Fig. 1. Chart shows ratio of black to white rates of new prison sentences by offense group. Calculated by Pamela Oliver from National Corrections Reporting Program data on state prison admissions.

Further, Thompson’s insightful article explores the question whether Sanders and Clinton’s campaigns mean that whites are ready to unite with African-Americans and Latinos to force equitable distribution of resources. [12] Other commentators continue to discuss these issues including Cedric Johnson seminal chapter entitled: Bearing Witness in: Race, Religion, and Resilience in the Neoliberal Age, which highlights that there has not been enough critical discussion regarding traumas that African-Americans incurred relative to the emergence of the neoliberal age regarding the after effects of the modern Civil Rights and Black Power movements. [7] And Cedric Johnson defines neoliberalism as part of an interpretive means for pastoral theologians, and counselors to use as we identify and try to solve these critical problems. [7] Strong recommendations were made in Bearing Witness: A Nation in Chains: A Report of the Rev. Dr. Samuel DeWitt Proctor Conference Justice Commission Hearings on Mass Incarceration (2014) which need to be carried out. [1] According to the Report, Rev. J. George M. Walters-Slevon, Founder of The Center for Church and Prison stated, "this report captures the existential plight of multitudes languishing in the United States prison system. Reforming the system will require a collective engagement that transcends race, creed, crime." [1]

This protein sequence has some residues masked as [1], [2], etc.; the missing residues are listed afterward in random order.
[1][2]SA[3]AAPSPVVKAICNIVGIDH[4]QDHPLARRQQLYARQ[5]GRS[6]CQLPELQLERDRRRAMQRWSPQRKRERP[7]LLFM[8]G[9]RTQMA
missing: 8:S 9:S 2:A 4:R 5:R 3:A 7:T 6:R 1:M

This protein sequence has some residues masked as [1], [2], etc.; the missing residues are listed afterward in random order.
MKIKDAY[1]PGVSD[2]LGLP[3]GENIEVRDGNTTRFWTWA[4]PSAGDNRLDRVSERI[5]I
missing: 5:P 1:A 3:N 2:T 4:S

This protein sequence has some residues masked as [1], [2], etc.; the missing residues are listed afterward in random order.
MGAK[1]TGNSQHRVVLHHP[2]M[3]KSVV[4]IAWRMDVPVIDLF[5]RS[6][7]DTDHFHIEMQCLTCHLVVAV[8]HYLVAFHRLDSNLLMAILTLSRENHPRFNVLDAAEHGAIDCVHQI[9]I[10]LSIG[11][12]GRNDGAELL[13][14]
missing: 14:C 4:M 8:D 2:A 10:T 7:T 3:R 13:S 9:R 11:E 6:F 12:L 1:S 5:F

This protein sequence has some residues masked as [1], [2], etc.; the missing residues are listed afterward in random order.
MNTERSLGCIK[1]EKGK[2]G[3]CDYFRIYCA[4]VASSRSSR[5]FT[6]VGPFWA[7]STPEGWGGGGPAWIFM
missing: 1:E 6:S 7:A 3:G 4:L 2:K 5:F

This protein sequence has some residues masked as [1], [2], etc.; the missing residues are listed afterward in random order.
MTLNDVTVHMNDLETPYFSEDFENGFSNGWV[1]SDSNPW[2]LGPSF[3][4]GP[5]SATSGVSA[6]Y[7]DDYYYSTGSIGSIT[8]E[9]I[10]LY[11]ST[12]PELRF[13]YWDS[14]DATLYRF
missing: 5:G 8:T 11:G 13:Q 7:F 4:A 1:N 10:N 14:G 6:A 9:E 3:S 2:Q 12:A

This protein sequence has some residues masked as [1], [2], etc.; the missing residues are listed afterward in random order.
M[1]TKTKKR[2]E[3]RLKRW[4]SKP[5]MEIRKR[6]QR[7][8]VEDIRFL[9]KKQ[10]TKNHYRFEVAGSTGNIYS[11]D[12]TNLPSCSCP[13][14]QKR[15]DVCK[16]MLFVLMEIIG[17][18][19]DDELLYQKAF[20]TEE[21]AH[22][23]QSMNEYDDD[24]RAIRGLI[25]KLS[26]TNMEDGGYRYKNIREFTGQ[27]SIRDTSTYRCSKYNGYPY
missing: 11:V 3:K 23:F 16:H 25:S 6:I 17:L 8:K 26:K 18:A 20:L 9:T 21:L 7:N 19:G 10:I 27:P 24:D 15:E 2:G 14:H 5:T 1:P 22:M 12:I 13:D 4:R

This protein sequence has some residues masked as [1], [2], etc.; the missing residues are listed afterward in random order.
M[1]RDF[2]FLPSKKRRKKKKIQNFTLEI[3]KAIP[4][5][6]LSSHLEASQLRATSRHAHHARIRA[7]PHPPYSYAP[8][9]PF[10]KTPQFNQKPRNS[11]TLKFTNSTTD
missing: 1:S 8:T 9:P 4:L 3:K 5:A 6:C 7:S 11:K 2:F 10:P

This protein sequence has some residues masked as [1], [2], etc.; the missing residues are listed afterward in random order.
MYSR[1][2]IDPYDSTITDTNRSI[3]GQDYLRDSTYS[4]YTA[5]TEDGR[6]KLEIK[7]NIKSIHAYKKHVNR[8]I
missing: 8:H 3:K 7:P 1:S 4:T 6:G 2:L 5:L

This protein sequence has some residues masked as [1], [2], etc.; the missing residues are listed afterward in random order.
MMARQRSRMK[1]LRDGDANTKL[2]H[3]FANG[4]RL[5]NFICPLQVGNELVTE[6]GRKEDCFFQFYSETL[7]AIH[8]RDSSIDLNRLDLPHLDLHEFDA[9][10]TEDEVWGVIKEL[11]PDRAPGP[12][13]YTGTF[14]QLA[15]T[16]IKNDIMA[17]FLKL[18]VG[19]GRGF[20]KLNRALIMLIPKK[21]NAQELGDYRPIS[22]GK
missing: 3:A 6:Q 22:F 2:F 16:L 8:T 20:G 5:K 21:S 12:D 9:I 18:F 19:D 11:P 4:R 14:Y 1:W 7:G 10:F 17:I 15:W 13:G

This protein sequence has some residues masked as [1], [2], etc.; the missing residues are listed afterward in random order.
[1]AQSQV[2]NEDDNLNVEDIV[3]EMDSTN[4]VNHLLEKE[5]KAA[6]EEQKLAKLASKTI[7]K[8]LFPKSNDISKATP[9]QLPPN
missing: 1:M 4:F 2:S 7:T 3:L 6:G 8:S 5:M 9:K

3. Ubuntu as Social, Political and Theological Concept

Ubuntu is used as the hermeneutical lens to frame the issue because humans are linked together: I am because you are, you are, therefore I am, I am, therefore, we are." [11] Ubuntu is relevant now and central to this discussion because all of humanity is linked together and many are calling for communal social justice efforts. Ubuntu is urgent and important for this project because the communal bond has been broken leading to fragmentation disease that must be healed in order to restore wholeness and harmony. [11] Fragmentation is a form of disunity and disease that allows systems of oppression to flourish as exemplified by the following: "I am not connected to you, I am over you." [11] For example, here, the problem or disease is that business officials refuse to hire formerly incarcerated community members because they mistakenly view them as dehumanized individuals not part of our shared communal bond. Therefore, the role of clergy and legislative officials is to restore healing, provide spiritual counseling, and accomplish social justice acts that re-humanize our oppressed community members.

4. Developing a Theory and Plan of Action